Clipper RTW – Leg 7: Coast to Coast, Part 2

The Panama Canal. An incredible feat of engineering, best appreciated from mid-way through, or space. For me, while the physical task of carrying out such a project is remarkable in itself, I find the most impressive bit the concept of joining two oceans of differing heights together, by cutting a path through an entire country. Truly trailblazing thinking.

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As a small yacht in a big canal, we motored in, and our lines were handled by the shore workers. They ensured everything was adjusted as necessary while the water levels changed.

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We spent most of our lock transits in with the bigger boats.

Naturally, the best view of these such places is from as high up as possible, and the view from the top of the rig meant you could really appreciate how massive an operation it was just getting a boat through one set of locks to the lake within, let alone the whole way through to the ocean.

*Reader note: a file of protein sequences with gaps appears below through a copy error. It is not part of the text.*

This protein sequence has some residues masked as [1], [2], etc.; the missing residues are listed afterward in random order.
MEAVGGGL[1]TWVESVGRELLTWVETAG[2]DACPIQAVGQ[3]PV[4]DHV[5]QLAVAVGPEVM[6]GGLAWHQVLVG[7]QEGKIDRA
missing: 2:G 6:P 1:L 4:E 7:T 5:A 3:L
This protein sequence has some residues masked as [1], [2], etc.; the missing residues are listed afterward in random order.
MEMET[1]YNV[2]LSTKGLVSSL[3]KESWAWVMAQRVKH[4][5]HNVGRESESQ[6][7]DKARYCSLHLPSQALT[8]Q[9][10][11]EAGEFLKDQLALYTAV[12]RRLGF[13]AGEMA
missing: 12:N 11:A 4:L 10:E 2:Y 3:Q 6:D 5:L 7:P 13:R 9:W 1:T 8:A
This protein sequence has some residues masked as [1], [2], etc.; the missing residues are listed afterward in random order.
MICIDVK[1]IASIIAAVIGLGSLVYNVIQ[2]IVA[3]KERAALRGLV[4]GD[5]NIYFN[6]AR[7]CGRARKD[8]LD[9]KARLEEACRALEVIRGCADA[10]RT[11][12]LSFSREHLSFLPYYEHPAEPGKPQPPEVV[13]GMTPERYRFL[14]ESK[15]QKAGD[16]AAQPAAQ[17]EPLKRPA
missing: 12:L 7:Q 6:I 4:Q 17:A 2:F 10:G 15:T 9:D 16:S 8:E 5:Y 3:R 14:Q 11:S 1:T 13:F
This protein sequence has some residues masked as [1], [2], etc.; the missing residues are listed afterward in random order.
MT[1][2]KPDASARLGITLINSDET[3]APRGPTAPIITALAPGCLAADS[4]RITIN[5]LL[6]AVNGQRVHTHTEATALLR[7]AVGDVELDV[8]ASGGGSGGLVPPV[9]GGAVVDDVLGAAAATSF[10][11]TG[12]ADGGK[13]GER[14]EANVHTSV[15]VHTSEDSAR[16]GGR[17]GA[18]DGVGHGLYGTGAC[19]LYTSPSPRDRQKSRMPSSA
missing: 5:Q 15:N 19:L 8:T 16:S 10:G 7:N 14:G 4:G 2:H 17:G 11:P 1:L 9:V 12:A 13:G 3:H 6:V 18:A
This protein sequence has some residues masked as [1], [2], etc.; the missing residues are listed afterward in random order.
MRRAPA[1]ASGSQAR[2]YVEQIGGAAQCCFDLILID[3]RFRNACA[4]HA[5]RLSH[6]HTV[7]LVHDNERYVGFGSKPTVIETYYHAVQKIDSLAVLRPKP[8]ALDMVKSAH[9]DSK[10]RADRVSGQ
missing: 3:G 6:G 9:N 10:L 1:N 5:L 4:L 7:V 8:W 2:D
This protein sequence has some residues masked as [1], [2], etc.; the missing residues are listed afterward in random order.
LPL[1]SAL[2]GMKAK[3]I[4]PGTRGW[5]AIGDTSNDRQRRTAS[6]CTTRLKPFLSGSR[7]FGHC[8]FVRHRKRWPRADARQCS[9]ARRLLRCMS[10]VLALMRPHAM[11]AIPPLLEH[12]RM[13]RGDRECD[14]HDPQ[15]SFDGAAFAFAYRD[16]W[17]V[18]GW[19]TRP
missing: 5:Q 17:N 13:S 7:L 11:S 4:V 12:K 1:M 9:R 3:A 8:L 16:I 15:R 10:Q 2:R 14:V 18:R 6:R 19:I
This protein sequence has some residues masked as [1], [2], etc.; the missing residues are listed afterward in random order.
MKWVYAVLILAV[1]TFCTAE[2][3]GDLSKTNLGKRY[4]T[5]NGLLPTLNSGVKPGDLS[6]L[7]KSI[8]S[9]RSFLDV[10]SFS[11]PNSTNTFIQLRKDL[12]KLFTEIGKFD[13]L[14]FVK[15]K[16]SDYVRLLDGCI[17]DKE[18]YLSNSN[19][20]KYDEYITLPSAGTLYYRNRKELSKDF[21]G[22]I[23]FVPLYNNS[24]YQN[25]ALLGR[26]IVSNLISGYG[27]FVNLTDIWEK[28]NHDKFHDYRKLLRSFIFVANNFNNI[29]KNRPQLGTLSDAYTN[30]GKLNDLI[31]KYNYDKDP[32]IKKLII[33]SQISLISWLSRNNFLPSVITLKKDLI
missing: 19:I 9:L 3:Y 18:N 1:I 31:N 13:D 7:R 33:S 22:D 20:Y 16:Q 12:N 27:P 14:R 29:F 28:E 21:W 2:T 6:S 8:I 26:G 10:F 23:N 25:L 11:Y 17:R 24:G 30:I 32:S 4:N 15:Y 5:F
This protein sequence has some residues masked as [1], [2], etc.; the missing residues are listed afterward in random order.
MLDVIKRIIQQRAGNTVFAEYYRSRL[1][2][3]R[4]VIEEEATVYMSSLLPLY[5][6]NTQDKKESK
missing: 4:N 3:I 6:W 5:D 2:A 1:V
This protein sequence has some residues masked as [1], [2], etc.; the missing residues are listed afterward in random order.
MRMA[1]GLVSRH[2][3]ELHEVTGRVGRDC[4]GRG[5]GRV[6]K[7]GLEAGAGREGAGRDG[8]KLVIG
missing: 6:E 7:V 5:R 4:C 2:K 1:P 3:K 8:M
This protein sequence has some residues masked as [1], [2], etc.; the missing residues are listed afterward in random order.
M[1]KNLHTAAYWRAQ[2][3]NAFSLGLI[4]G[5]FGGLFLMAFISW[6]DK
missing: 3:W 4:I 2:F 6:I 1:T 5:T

The lakes in the middle were where we spent most of the day, slowly motoring through, large cargo ships passing close by, working hard to keep to a schedule. With not much to do, and the Panama Pilot in charge, we sat back and enjoyed the ride.

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The second set of locks were another good opportunity to take in the surroundings from up high, and watching a large car carrier squeeze into the adjacent lock made one realise how big a ship they could actually fit through.

A bit of time on the Atlantic side waiting for the other yachts allowed us to have an explore of the canal by land, and look at the various engines and technologies that have progressed to serve the canal over the years.

When all 12 yachts were through, we set sail for Jamaica, and had a very bumpy, largely upwind sail for the few days it took us.

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